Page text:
Walter D. Kelley - Forest Pathologist, Department of Botany, Plant Pathology and Microbiology, Alabama Agricultural Experiment Station, Auburn University, Auburn, AL, and
Steven W. Oak - Plant Pathologist, Region 8, USDA Forest Service, Asheville, NC.

Cordell C.E., Anderson R.L., Hoffard W.H., Landis T.D., Smith R.S. Jr., Toko H.V., 1989. Forest Nursery Pests. USDA Forest Service, Agriculture Handbook No. 680, 184 pp.


Damping-off, caused most commonly by species of Fusarium, Rhizoctonia, Phytophthora, and Pythium, affects emerging nursery seedlings of most conifer and hardwood species. The junipers are among the few known exceptions.


Nurseries throughout tropical and temperate areas have experienced losses. Because damping-off is caused by a variety of pathogenic fungi with differing environmental requirements, it probably is impossible to establish a bareroot or container nursery beyond the reach of spores of some of these fungi.


Damping-off affects seeds and seedlings during germination and emergence. Preemergence damping-off occurs when germinating seeds are affected before their hypocotyls break through the soil surface. Postemergence damping-off occurs shortly after emergence, while tissues are still succulent. Infection usually results in death of the seed or seedling.


Losses from preemergence damping-off are subtle and difficult to detect. However, poor emergence in scattered pockets is a good indication that damping-off has occurred (fig. 41-1).

Symptoms of postemergence damping-off are different on hardwoods than on conifers.

To tell if postemergence damping-off is occurring on hardwood seedlings, look for necrotic areas at or below the groundline. Infected seedlings wilt and die, but they often remain upright (fig. 41-2). The dead seedlings are brittle and break off easily at the groundline.

Postemergence damping-off of conifers occurs between emergence and development of primary needles. As with hardwoods, infections also occur at or slightly below the groundline and result in water-soaked, discolored (usually brownish) areas that rapidly become sunken or constricted. Affected seedlings fall over (damp-off). Seedlings that have fallen over often maintain a healthy appearance distal to the affected area until they dry out (fig. 41-3).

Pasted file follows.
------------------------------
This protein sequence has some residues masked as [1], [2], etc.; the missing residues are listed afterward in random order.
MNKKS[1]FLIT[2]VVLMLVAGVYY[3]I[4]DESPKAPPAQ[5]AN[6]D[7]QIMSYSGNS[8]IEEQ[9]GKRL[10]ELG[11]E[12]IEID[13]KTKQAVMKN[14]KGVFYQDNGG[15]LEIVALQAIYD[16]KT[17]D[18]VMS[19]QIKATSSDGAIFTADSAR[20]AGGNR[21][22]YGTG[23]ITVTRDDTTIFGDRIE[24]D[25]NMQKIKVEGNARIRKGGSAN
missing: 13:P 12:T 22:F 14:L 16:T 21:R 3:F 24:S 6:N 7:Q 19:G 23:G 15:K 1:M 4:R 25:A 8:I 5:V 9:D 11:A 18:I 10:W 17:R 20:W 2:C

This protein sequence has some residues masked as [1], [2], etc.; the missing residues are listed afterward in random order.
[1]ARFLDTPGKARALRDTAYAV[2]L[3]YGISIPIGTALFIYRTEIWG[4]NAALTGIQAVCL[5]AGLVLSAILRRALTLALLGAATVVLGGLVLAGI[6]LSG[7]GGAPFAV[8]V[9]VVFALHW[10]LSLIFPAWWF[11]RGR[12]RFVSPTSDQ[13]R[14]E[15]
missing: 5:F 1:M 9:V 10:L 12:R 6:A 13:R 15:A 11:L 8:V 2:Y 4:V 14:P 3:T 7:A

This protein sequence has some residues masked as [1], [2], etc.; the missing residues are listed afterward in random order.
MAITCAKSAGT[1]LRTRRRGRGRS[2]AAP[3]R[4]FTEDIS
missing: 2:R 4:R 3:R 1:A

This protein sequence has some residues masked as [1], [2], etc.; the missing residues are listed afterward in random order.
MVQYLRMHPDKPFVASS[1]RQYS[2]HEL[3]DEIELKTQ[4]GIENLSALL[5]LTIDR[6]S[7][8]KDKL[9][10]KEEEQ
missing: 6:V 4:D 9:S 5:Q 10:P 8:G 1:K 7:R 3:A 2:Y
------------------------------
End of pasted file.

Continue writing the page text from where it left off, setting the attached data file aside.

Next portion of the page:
Figure 41-1. - Sporadic pockets with poor survival may indicate losses from damping-off.

Figure 41-2. - Hardwood seedlings showing typical symptoms of postemergence damping-off.

Figure 41-3. - Pine seedling showing typical symptoms of postemergence damping-off. Note purplish lesion at base of seedling.

The pathogen causing a specific incidence of damping-off cannot be determined on the basis of symptoms. Identification usually requires culturing of infected tissues and microscopic examinations. Such identification is usually necessary before specific control recommendations can be made.


Most damping-off fungi survive in the soil or in plant debris as dormant spores resistant to environmental extremes. They tend to increase when seedbeds are used continuously without cover crop rotation.

Damping-off organisms may be endemic in nursery soil without causing damage but may cause serious problems when environmental conditions are favorable for one or more of the pathogens but unfavorable for early seedling growth. The principal environmental factors influencing disease development are soil pH, moisture, and temperature; effects of these factors vary with the predominant pathogen and the tree species.